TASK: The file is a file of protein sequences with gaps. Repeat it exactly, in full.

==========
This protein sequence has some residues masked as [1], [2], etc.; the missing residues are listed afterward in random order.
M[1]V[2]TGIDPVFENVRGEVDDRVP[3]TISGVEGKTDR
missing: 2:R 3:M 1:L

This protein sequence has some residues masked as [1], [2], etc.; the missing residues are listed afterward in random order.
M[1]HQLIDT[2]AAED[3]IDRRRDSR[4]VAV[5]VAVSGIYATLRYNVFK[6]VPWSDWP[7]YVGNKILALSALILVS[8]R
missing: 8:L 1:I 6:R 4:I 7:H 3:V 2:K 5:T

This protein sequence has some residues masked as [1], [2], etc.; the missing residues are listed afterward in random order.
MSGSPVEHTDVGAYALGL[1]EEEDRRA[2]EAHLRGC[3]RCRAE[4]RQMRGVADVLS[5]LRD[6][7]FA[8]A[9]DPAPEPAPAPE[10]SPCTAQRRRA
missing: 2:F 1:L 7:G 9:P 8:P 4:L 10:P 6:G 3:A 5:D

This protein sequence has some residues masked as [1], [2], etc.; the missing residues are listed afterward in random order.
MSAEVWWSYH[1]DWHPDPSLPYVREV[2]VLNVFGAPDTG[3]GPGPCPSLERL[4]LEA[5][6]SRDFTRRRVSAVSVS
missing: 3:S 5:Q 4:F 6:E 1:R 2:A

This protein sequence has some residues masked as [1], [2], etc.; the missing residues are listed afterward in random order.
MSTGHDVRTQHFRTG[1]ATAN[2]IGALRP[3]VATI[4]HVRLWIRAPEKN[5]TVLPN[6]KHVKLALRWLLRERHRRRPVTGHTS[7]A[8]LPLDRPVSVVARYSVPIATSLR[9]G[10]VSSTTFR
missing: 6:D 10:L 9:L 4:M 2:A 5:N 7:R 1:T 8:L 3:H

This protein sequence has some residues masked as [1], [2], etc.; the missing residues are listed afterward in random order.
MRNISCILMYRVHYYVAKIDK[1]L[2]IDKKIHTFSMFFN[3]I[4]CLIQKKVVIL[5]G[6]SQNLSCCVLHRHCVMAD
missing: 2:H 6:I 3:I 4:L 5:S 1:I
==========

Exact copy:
This protein sequence has some residues masked as [1], [2], etc.; the missing residues are listed afterward in random order.
M[1]V[2]TGIDPVFENVRGEVDDRVP[3]TISGVEGKTDR
missing: 2:R 3:M 1:L

This protein sequence has some residues masked as [1], [2], etc.; the missing residues are listed afterward in random order.
M[1]HQLIDT[2]AAED[3]IDRRRDSR[4]VAV[5]VAVSGIYATLRYNVFK[6]VPWSDWP[7]YVGNKILALSALILVS[8]R
missing: 8:L 1:I 6:R 4:I 7:H 3:V 2:K 5:T

This protein sequence has some residues masked as [1], [2], etc.; the missing residues are listed afterward in random order.
MSGSPVEHTDVGAYALGL[1]EEEDRRA[2]EAHLRGC[3]RCRAE[4]RQMRGVADVLS[5]LRD[6][7]FA[8]A[9]DPAPEPAPAPE[10]SPCTAQRRRA
missing: 2:F 1:L 7:G 9:P 8:P 4:L 10:P 6:G 3:A 5:D

This protein sequence has some residues masked as [1], [2], etc.; the missing residues are listed afterward in random order.
MSAEVWWSYH[1]DWHPDPSLPYVREV[2]VLNVFGAPDTG[3]GPGPCPSLERL[4]LEA[5][6]SRDFTRRRVSAVSVS
missing: 3:S 5:Q 4:F 6:E 1:R 2:A

This protein sequence has some residues masked as [1], [2], etc.; the missing residues are listed afterward in random order.
MSTGHDVRTQHFRTG[1]ATAN[2]IGALRP[3]VATI[4]HVRLWIRAPEKN[5]TVLPN[6]KHVKLALRWLLRERHRRRPVTGHTS[7]A[8]LPLDRPVSVVARYSVPIATSLR[9]G[10]VSSTTFR
missing: 6:D 10:L 9:L 4:M 2:A 5:N 7:R 1:T 8:L 3:H

This protein sequence has some residues masked as [1], [2], etc.; the missing residues are listed afterward in random order.
MRNISCILMYRVHYYVAKIDK[1]L[2]IDKKIHTFSMFFN[3]I[4]CLIQKKVVIL[5]G[6]SQNLSCCVLHRHCVMAD
missing: 2:H 6:I 3:I 4:L 5:S 1:I